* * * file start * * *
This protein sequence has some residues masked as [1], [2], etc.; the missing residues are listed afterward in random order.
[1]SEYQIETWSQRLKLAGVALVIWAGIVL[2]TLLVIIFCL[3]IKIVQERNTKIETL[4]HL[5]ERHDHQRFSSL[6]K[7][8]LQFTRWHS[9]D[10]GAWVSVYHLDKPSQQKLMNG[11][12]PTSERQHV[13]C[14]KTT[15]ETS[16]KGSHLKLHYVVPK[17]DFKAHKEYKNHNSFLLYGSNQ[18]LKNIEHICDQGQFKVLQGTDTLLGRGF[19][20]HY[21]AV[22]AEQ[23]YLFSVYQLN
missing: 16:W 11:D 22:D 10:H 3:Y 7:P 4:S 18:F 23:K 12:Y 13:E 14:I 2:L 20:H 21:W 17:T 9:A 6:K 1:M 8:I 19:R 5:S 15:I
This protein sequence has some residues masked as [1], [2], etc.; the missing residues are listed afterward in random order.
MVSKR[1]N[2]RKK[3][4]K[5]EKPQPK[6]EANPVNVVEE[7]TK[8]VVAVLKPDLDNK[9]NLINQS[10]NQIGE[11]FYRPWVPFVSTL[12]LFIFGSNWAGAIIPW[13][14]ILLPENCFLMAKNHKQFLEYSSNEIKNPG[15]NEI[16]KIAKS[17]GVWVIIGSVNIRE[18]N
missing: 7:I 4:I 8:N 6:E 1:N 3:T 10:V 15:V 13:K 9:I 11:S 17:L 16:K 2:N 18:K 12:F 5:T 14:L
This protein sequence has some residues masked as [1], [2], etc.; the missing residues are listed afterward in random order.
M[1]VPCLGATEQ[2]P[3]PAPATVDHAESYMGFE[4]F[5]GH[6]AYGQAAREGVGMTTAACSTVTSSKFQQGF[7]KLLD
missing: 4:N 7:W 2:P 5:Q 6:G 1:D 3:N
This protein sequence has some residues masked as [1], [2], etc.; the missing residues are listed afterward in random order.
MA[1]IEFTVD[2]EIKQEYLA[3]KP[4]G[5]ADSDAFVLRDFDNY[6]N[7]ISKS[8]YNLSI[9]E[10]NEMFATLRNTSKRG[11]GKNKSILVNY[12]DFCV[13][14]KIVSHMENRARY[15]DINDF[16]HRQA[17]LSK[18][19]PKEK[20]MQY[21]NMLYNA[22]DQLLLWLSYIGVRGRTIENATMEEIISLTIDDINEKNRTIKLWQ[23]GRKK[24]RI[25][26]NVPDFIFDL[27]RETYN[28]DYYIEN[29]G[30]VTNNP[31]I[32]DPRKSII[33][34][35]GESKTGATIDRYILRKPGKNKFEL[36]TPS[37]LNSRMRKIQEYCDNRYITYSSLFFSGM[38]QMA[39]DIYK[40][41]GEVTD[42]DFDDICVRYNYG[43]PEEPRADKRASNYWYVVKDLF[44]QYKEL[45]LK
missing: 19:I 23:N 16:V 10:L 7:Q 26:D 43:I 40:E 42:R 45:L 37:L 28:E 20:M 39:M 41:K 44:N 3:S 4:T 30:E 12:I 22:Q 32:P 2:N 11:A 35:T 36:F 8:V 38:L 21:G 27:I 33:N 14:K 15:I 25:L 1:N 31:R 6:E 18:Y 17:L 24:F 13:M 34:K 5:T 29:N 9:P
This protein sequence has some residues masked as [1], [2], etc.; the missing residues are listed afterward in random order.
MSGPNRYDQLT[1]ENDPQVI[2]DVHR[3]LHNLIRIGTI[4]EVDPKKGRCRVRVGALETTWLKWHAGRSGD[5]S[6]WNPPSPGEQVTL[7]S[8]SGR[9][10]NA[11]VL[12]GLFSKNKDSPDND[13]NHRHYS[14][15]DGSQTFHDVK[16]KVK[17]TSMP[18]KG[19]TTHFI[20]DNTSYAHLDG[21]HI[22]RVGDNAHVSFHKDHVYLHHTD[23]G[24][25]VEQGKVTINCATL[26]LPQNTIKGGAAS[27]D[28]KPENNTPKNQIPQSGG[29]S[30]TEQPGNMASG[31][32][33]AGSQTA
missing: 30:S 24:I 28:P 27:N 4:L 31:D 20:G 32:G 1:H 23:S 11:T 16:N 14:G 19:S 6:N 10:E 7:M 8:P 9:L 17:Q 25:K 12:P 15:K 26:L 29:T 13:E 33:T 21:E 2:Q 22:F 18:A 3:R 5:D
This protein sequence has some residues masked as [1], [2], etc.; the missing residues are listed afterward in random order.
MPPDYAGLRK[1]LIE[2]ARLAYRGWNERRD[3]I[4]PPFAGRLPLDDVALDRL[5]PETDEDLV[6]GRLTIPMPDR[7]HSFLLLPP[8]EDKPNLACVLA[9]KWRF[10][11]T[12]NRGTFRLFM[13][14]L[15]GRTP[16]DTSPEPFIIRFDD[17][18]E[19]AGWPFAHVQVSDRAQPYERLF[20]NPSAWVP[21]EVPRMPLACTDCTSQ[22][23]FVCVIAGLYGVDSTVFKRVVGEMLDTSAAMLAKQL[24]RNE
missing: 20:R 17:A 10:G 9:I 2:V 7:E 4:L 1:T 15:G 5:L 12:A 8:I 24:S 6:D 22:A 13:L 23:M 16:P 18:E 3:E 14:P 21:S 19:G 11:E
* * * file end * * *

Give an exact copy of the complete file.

This protein sequence has some residues masked as [1], [2], etc.; the missing residues are listed afterward in random order.
[1]SEYQIETWSQRLKLAGVALVIWAGIVL[2]TLLVIIFCL[3]IKIVQERNTKIETL[4]HL[5]ERHDHQRFSSL[6]K[7][8]LQFTRWHS[9]D[10]GAWVSVYHLDKPSQQKLMNG[11][12]PTSERQHV[13]C[14]KTT[15]ETS[16]KGSHLKLHYVVPK[17]DFKAHKEYKNHNSFLLYGSNQ[18]LKNIEHICDQGQFKVLQGTDTLLGRGF[19][20]HY[21]AV[22]AEQ[23]YLFSVYQLN
missing: 16:W 11:D 22:D 10:H 3:Y 7:P 4:S 18:F 23:K 12:Y 13:E 14:I 2:L 20:H 21:W 17:T 9:A 6:K 1:M 8:I 19:R 5:S 15:I
This protein sequence has some residues masked as [1], [2], etc.; the missing residues are listed afterward in random order.
MVSKR[1]N[2]RKK[3][4]K[5]EKPQPK[6]EANPVNVVEE[7]TK[8]VVAVLKPDLDNK[9]NLINQS[10]NQIGE[11]FYRPWVPFVSTL[12]LFIFGSNWAGAIIPW[13][14]ILLPENCFLMAKNHKQFLEYSSNEIKNPG[15]NEI[16]KIAKS[17]GVWVIIGSVNIRE[18]N
missing: 7:I 4:I 8:N 6:E 1:N 3:T 10:V 15:V 13:K 9:I 11:S 17:L 16:K 2:N 18:K 12:F 5:T 14:L
This protein sequence has some residues masked as [1], [2], etc.; the missing residues are listed afterward in random order.
M[1]VPCLGATEQ[2]P[3]PAPATVDHAESYMGFE[4]F[5]GH[6]AYGQAAREGVGMTTAACSTVTSSKFQQGF[7]KLLD
missing: 4:N 7:W 2:P 5:Q 6:G 1:D 3:N
This protein sequence has some residues masked as [1], [2], etc.; the missing residues are listed afterward in random order.
MA[1]IEFTVD[2]EIKQEYLA[3]KP[4]G[5]ADSDAFVLRDFDNY[6]N[7]ISKS[8]YNLSI[9]E[10]NEMFATLRNTSKRG[11]GKNKSILVNY[12]DFCV[13][14]KIVSHMENRARY[15]DINDF[16]HRQA[17]LSK[18][19]PKEK[20]MQY[21]NMLYNA[22]DQLLLWLSYIGVRGRTIENATMEEIISLTIDDINEKNRTIKLWQ[23]GRKK[24]RI[25][26]NVPDFIFDL[27]RETYN[28]DYYIEN[29]G[30]VTNNP[31]I[32]DPRKSII[33][34][35]GESKTGATIDRYILRKPGKNKFEL[36]TPS[37]LNSRMRKIQEYCDNRYITYSSLFFSGM[38]QMA[39]DIYK[40][41]GEVTD[42]DFDDICVRYNYG[43]PEEPRADKRASNYWYVVKDLF[44]QYKEL[45]LK
missing: 19:I 23:N 16:V 10:L 7:Q 26:D 43:I 40:E 42:R 45:L 37:L 28:E 20:M 39:M 41:K 44:N 3:S 4:T 30:E 12:I 22:Q 32:P 2:N 11:A 35:T 36:F 8:V 38:L 21:G 27:I 33:N 14:K 15:I 25:L 1:N 31:R 6:E 18:Y 17:L 24:F 13:M 34:K 5:T 29:N 9:P
This protein sequence has some residues masked as [1], [2], etc.; the missing residues are listed afterward in random order.
MSGPNRYDQLT[1]ENDPQVI[2]DVHR[3]LHNLIRIGTI[4]EVDPKKGRCRVRVGALETTWLKWHAGRSGD[5]S[6]WNPPSPGEQVTL[7]S[8]SGR[9][10]NA[11]VL[12]GLFSKNKDSPDND[13]NHRHYS[14][15]DGSQTFHDVK[16]KVK[17]TSMP[18]KG[19]TTHFI[20]DNTSYAHLDG[21]HI[22]RVGDNAHVSFHKDHVYLHHTD[23]G[24][25]VEQGKVTINCATL[26]LPQNTIKGGAAS[27]D[28]KPENNTPKNQIPQSGG[29]S[30]TEQPGNMASG[31][32][33]AGSQTA
missing: 30:S 24:I 28:P 27:N 4:L 31:D 20:G 32:G 1:H 23:S 11:T 16:N 14:G 19:S 6:N 10:E 7:M 8:P 9:L 17:Q 25:K 12:P 15:K 26:L 29:T 13:E 33:T 21:E 2:Q 22:F 18:A 3:R 5:D
This protein sequence has some residues masked as [1], [2], etc.; the missing residues are listed afterward in random order.
MPPDYAGLRK[1]LIE[2]ARLAYRGWNERRD[3]I[4]PPFAGRLPLDDVALDRL[5]PETDEDLV[6]GRLTIPMPDR[7]HSFLLLPP[8]EDKPNLACVLA[9]KWRF[10][11]T[12]NRGTFRLFM[13][14]L[15]GRTP[16]DTSPEPFIIRFDD[17][18]E[19]AGWPFAHVQVSDRAQPYERLF[20]NPSAWVP[21]EVPRMPLACTDCTSQ[22][23]FVCVIAGLYGVDSTVFKRVVGEMLDTSAAMLAKQL[24]RNE
missing: 20:R 17:A 10:G 9:I 2:V 7:E 4:L 1:T 15:G 5:L 12:A 8:I 24:S 6:D 22:A 13:L 23:M 16:P 18:E 3:E 14:P 21:S 19:G 11:E